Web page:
• OPOV is flexible. That is part of why it is tricky to write and critique and to recognize.
  • To make transitions from one person's POV to another person's, use a physical, tangible object. It passes the POV between characters with ease. This use of a tangible object usually includes action, which is another great transition tool.
  • Sticking to just three transitions within the submission made the stories much easier to follow. OPOV is easier to follow with smooth, less frequent changes in character's POVs.
  • Limit the amount of internal dialogue used in a character. It can become confusing, and is easy to fall into limited OPOV with this technique.
  • Third person makes OPOV more recognizable. First person is more often found in Limited POV than in omniscient.
  • Adding some information that none of the characters could possibly know is a firm indication of OPOV. Such authorial comments give the story distance. Distance may or may not be desirable as a technique an author wishes to use.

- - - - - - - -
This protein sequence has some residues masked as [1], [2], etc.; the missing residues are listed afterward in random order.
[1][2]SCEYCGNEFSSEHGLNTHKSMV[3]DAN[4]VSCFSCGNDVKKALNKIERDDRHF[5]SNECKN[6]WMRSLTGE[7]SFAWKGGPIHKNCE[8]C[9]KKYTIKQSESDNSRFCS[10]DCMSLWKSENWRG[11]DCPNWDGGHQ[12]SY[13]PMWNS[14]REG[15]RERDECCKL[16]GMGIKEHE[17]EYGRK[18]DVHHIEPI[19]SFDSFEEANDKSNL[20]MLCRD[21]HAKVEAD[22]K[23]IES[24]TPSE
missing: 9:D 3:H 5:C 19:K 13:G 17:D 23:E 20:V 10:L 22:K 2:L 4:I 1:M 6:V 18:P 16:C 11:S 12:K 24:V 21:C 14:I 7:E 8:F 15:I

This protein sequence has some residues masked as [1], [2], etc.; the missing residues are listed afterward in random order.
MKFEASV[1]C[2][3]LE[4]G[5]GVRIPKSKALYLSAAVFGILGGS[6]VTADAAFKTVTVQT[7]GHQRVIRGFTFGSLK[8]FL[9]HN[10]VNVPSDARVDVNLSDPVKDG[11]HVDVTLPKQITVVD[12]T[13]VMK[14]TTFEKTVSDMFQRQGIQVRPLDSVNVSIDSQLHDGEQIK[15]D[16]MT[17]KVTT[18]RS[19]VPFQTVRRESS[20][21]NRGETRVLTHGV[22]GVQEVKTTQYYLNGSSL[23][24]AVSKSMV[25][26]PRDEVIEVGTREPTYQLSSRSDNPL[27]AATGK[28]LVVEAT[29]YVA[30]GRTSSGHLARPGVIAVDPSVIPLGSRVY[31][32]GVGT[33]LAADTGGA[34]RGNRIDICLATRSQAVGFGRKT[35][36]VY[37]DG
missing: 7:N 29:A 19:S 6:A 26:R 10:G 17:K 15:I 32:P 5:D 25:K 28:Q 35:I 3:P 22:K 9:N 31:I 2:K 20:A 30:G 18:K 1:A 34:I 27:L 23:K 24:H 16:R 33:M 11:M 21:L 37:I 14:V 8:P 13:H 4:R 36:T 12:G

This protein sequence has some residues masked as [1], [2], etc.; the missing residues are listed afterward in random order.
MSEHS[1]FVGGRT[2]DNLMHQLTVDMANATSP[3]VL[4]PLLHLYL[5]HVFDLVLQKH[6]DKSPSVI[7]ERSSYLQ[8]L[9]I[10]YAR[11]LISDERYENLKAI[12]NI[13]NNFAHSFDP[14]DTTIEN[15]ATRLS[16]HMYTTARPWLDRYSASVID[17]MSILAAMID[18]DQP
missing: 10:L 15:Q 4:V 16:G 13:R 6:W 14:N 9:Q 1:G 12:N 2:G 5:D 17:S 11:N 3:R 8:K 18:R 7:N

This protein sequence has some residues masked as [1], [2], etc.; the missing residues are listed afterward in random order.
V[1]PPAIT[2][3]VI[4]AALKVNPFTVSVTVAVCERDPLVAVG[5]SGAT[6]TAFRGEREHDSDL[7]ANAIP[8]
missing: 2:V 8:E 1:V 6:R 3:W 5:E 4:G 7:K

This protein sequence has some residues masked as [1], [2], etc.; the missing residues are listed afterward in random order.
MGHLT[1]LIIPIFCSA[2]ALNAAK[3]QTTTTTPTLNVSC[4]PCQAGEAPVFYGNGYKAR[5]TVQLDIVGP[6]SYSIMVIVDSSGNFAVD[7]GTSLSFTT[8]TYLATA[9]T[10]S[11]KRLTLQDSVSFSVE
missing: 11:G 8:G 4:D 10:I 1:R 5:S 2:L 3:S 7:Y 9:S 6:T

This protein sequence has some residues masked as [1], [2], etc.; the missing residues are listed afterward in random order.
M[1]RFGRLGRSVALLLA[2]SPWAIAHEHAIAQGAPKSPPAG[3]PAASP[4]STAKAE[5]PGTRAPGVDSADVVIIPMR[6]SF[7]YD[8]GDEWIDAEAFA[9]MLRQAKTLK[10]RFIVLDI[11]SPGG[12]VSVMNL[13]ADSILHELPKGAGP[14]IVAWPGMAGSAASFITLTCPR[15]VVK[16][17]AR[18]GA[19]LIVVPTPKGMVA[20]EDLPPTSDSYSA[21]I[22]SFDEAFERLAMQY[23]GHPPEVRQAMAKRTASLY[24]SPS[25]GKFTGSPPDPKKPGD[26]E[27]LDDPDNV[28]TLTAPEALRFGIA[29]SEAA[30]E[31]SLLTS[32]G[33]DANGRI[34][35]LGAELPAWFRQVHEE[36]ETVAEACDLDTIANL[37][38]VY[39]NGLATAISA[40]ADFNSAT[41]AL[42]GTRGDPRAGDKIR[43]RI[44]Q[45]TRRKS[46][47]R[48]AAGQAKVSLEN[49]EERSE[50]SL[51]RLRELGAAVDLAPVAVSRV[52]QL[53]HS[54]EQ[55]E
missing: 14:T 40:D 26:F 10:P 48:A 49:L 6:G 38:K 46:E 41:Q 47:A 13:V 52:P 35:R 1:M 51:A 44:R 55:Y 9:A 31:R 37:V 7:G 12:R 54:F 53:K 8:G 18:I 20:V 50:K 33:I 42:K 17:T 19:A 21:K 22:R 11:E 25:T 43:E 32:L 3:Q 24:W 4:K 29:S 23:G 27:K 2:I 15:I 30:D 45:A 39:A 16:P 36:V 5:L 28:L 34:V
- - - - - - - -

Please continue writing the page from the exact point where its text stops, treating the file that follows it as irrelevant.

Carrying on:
• Dialogue as a tool to transition between character's POVs can be disorienting to the reader. Careful transitions and set-ups in dialogue are necessary for OPOV to work well.

In conclusion, OPOV is an antiquated technique that has some strong points; it works when an author wants to make comments and when distance within the story is desirable. With OPOV a sense of closeness to the characters and the element of surprise may be compromised. Practicing OPOV is tricky, but also helpful to a writer's skills. Every time I do this exercise, I learn more of the subtleties of OPOV and increase my knowledge of points of view in general. I hope you honed your skills this week!

Thanks to everyone for participating.

Patricia Johnson

Web site created by Rhéal Nadeau and the administrators of the Internet Writing Workshop.
Modified by Gayle Surrette.